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Australian economy faces unprecedented setbacks. Where will the AUD go from here?
Lucia Han
2020-09-07 820

Abstract: Since non-farm data performed well while the U.S. stock indexes collapsed, the dollar may rally. Can the Australian dollar weather the economic recession? Turmoil in the financial market intensified fluctuations in gold and silver. EU's economic recovery lacks momentum, and the euro frequently meets resistance. Could GBP remain upward momentum through ambiguous Brexit talk?


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Even NFP data is positive, the US stock market slump remains

Last week's non-farm payrolls data were positive as expected and captured the attention of global markets. America added 1.37 million jobs in August, and the unemployment rate fell to a single-digit 8.4% for the first time since the COVID-19 pandemic broke out. But the positive data did little to save the U.S. stock market, which had plunged on the eve of the non-farm data release. All three major U.S. stock indices, especially the NASDAQ, slumped after the release continuously. By the end of last week, the NASDAQ closed at 11458.1, the S&P 500 at 3455.06 and the Dow at 28292.73, down 1.44%, 0.85%and 0.7%, respectively.


In addition, the long-stalled U.S. stimulus package finally took a new turn last week. The U.S. Treasury Secretary Steven Mnuchin says a bipartisan deal has been reached on a new Coronavirus relief package and school funding. In an interview last week, the Fed chairman reiterated the importance of low long-term interest rates and said the non-farm data would be a main gauge in the long run. The greenback fell below 92 early last week following dovish comments from the Fed's vice chairman. Then came the PMI readings on U.S. manufacturing and services, at 56.0% and 56.9% in August respectively, both beating expectations and better than the previous month. This helped push the dollar higher. The subsequent release of non-farm data accelerated the U.S. Dollar Index's rally back above 93, but this momentum could not be sustained, and it fell below 93 again. Even so, the dollar was the best performing currency of last week. It achieved four consecutive gains and closed at 92.974 by the end of the week, up 0.73%.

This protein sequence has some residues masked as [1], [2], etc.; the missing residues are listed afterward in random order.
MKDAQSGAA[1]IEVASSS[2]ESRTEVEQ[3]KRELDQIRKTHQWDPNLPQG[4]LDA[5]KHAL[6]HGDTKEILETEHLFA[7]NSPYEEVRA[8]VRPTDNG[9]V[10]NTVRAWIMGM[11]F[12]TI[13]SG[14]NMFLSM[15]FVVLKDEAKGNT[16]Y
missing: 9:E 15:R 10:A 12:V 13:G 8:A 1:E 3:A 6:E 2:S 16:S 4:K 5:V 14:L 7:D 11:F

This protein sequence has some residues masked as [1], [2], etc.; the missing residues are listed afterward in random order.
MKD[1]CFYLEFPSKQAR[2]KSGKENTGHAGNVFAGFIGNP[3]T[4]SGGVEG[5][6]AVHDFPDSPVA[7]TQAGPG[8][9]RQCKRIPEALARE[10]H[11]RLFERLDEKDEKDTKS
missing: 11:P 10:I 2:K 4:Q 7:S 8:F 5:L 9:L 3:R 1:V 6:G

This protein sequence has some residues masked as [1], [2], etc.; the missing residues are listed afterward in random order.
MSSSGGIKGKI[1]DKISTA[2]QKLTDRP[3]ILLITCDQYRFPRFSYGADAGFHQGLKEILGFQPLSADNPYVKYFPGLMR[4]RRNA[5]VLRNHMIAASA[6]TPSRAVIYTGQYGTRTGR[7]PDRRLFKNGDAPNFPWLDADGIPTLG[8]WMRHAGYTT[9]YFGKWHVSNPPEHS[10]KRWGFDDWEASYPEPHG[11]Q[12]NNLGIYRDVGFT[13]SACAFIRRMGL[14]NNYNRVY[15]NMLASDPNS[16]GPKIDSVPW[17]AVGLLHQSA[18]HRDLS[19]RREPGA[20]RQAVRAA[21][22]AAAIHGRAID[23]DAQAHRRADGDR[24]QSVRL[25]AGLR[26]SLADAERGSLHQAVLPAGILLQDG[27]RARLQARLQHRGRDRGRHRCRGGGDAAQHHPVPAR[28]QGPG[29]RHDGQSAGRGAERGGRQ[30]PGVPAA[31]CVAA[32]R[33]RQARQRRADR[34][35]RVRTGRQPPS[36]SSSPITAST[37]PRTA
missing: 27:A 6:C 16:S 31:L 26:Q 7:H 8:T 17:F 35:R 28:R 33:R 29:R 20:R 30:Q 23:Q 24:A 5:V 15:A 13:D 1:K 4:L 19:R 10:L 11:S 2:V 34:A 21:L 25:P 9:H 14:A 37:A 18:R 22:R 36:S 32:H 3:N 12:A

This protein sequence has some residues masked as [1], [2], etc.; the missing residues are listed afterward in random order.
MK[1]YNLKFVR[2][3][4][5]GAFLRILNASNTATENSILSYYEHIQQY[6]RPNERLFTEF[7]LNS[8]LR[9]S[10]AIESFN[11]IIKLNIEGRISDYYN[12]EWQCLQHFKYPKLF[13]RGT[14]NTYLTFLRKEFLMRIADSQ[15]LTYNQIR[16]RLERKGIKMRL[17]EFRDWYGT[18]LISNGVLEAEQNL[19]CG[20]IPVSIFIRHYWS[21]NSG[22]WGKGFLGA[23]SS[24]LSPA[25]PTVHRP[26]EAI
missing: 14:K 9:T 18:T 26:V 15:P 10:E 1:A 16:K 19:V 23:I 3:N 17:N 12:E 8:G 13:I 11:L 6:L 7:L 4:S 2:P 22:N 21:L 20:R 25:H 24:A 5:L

This week's performance will determine whether the dollar will break its five-month slump. Initial jobless claims fell to 881,000 last week, but some believe a different methodology has led to such a big improvement, while the real number is still more than 1 million. As a result, U.S. jobless claims will remain the focus of the market next week.

With Australia's economy reeling, the Australian dollar remains in doubt

Last week, the RBA's monetary policy and interest rate decisions came as expected. It kept its interest rates and three-year yields at 0.25% and said it would consider further monetary measures to support the economic recovery. In addition, the RBA will expand its lending facilities to banks, enabling Australia’s banks to borrow additional money at lower interest rate. Some economists said this could signal further easing is on the way. The Australian dollar briefly topped 0.74 against the U.S. dollar two days earlier last week, but the Australian GDP report sent it sharply into reverse. Australia's GDP fell by 7% in the second quarter, making it the worst recession in 29 years. The Australian dollar briefly fell below 0.73 against the U.S. dollar after the figure was released. Meanwhile, last week Australia reported a small but slightly weaker than expected increase in the monthly retail sales rate. Finally, the currency was down 1.11% on the week, closing at 0.7284.  See AUD/USD real-time chart below:


Source from: Mitrade


Australia's trade balance data showed a windfall for the country as a strong recovery in the Chinese economy pushed commodity prices higher, despite deteriorating relations with China. High demand for the precious metal has led to a surge in Australian gold exports. Whether China will implement more stringent tariff policies or trade sanctions against Australia will be a key factor for the Australian dollar this week. The currency, as a barometer of risk appetite, is at risk due to the current sharp rise in the panic index. And the U.S. dollar has been gripped by bearish sentiment, so this could provide an upside opportunity for the Aussie.